I have just ead an interesting article on the BlueSocket website (see http://bluesocket.com/Collateral/Doc...%20802.11n.pdf ) about 802.11n power requirements.
This is something that I hadn't given any thought to but makes perfect sense. For those currently speccing wireless systems, this is possibly something that you need to ask your potential vendors.
Makes sense. It's pretty shocking that some vendors can't stay within the 12W power limit though.
Cisco have a power injector that will supply more power than 802.3af for thieir draft 802.11n access points - Aironet 1250, this is a properitory standard by cisco and provides up to 18W or so. I think the IEEE is working on POE Plus standard that will allow for more power to be put through the cable. Cisco own standard is called Enhanced PoE.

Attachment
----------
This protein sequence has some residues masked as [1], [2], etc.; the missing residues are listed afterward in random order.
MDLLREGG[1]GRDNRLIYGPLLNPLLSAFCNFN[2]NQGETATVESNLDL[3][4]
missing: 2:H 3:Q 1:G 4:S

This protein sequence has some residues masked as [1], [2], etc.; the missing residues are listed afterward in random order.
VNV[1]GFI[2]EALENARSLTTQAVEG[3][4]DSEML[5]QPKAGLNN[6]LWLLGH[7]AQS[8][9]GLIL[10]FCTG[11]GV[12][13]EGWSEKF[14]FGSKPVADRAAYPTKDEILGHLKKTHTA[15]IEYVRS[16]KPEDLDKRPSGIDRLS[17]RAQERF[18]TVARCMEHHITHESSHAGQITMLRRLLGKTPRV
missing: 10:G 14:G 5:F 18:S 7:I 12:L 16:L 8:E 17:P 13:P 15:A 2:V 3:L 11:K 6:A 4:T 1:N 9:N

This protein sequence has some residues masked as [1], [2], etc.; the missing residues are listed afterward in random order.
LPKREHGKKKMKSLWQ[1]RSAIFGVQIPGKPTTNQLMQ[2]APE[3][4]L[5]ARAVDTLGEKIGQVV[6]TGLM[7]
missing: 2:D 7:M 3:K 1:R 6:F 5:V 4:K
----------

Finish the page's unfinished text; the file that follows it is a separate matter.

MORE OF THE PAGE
While on the subject of 802.11n i think its also woth thinking about allowing a gigabit ethernet connection to the access point since 802.11n provdies more bandwidth than the other standards.
hmm is the more power used for the electronics side...
or the child-brain-frying side ??
Im guessing that if they still run at 2.4GHz they will still have to adhere to the transmit power limits yes?
im guessing that AP's that can run at both 2.4 and 5ghz(at the same time) require double the amount of antennae will also need more power too.
802.11n uses both frequencies.
As regards n providing 11a and 11g... As noted in the article the suggestion is that you'd have to choose with some providers solutions, not have both.
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